Quality control

In addition to having your product manufactured, you need to make sure it is of superior quality. So you should include clauses that allow you access to the production site. You can choose to visit the production site with or without notice. Quality control also means you can inspect random batches of the goods for any defects.


Your OEM agreement should state conditions that will result in a breach of the contract. An example is a breach of your intellectual property by the manufacturer. You should also include terms relating to breaches that can be remedied by the OEM. An example is when the OEM supplies goods and they are not up to the required specification. The remedy can be that the OEM will either pay damages or remanufacture the goods.

Consequences of termination

You should have a clause that handles what happens in the event of a termination of contract. This can include things like the sale of completed products to you, the completion of partially completed products and their sale, the destruction of confidential information, and so on.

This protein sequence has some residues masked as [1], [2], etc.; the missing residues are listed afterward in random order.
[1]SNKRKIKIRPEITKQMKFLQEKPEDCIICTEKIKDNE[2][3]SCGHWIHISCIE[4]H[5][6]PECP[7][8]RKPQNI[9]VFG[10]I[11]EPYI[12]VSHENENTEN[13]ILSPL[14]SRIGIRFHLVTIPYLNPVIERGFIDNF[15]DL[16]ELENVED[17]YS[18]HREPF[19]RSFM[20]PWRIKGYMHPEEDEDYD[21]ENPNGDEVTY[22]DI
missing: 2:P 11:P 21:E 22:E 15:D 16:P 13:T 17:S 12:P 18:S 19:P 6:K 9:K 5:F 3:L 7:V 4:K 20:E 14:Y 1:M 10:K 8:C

NNN agreement

Why you should use an NNN agreement ?

A lot of Western companies dealing with Chinese manufacturers usually resort to Non-Disclosure Agreements. However, this is a big mistake. A lot of unscrupulous Chinese manufacturers do not intend to disclose your proprietary information to third parties or the public. Rather, they intend to compete directly with you.

A lot of Americans discover too late that the Chinese manufacturers they chose to work with have started selling their products under a new brand, at a cheaper price. Technically, this is not a breach of the non-disclosure agreement, so you don’t really have any legal recourse.